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Maternal and neonatal outcomes in COVID-19 infected pregnancies: a prospective cohort study
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  • Reihaneh Pirjani,
  • Reihaneh Hosseini,
  • Tahereh Soori,
  • Maryam Rabiei,
  • Ladan Hosseini,
  • Amene Abiri,
  • Ashraf Moini,
  • Arshia shizarpour,
  • Ghazal Razani,
  • Mahdi Sepidarkish
Reihaneh Pirjani
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Reihaneh Hosseini
Obstetrics and Gynecology Department, Arash Women's Hospital, Tehran University of Medical Sciences, Tehran, Iran
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Tahereh Soori
Tehran University of Medical Sciences
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Maryam Rabiei
Obstetrics and Gynecology Department, Arash Women's Hospital, Tehran University of Medical Sciences, Tehran, Iran
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Ladan Hosseini
Research development center, Arash Women's Hospital, Tehran University of Medical Sciences, Tehran, Iran
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Amene Abiri
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Ashraf Moini
1Department of Endocrinology and Female Infertility, Reproductive Biomedicine Research Center, Royan Institute for Reproductive Biomedicine, ACECR., Tehran, Iran 2Obstetrics and Gynecology Department, Arash Women's Hospital, Tehran University of Medical Sciences, Tehran, Iran.
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Arshia shizarpour
Tehran University of Medical Sciences
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Ghazal Razani
Arak University of Medical Sciences
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Mahdi Sepidarkish
Department of Epidemiology and Reproductive Health, Reproductive Epidemiology Research Center, Royan Institute for Reproductive Biomedicine, ACECR, Tehran, Iran.
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Abstract

Objective:To compare maternal and fetal consequences of Covid-19-infected pregnancies with non-infected pregnancies. Design: Prospective cohort study Setting: Iran Population: Pregnant women who were hospitalized from March 1 to April 20 2020 Methods: Participants were divided into three groups: Women with positive Covid-19 PCR test and/or positive CT scan findings in the presence of very typical clinical symptoms were classified as confirmed group,women with typical clinical symptoms along with two or more oflaboratory findings were classified as probable group and women who hadno clinical symptom of infection were classified as a control group.In order to minimize the presence of asymptomatic individuals in the control group, we used very precise exclusion criteria. Main Outcome Measures: Maternal, neonatal and pregnancy outcomes. Results:One hundred and eighty-two women enrolled including37 and 12 and 133 women inconfirmed, probable andcontrol groups respectively.Caesarean Section was carried outin total 96 women (52.74%,95%CI:45.22,68.31).Nosignificant association was found between COVID-19 infection and preterm labour(aRR:0.75,95%CI:0.30,1.87,P=0.546),low birth weight(aRR:1.15,95%CI:0.49,2.73,P=0.737), gestational diabetes(aRR:0.78,95%CI:0.26,2.33,P=0.669), preeclampsia (aRR:2.07,95%CI:0.50,8.47,P=0.310) intrauterine growth restriction(aRR:0.30, 95%CI:0.02,3.27,P= 0.327) preterm rupture of membrane(aRR:0.38,95%CI:0.04,3.30,P=0.383), stillbirth (aRR: 1.53,95%CI:0.15,14.71,P=0.712), postpartum haemorrhage (aRR:0.80,95%CI:0.11,5.57,P=0.829), neonatal intensive care unit admission (aRR:1.48,95%CI:0.38,5.78,P=0.568), neonatal sepsis(aRR:1.23,95%CI:0.68,2.20,P= 0.481) Conclusion:Given the effect of many potential factors, such as the severity of maternal infection, the time interval between the onset of symptoms in mother and childbirth, and many other factors on the effect of the virus on pregnancy outcomes, we suggest conductingmore extensive prospective studies in this field.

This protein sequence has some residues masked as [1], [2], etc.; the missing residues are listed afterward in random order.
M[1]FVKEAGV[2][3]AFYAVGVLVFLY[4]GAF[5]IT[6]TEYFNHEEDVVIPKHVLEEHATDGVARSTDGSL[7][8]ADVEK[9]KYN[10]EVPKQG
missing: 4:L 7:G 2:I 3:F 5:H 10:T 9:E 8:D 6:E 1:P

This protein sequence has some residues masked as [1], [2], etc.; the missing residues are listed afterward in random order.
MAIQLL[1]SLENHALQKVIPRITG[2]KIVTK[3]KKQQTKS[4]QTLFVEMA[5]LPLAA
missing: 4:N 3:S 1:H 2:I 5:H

Peer review status:Published

05 Sep 2020Published in Journal of Travel Medicine. 10.1093/jtm/taaa158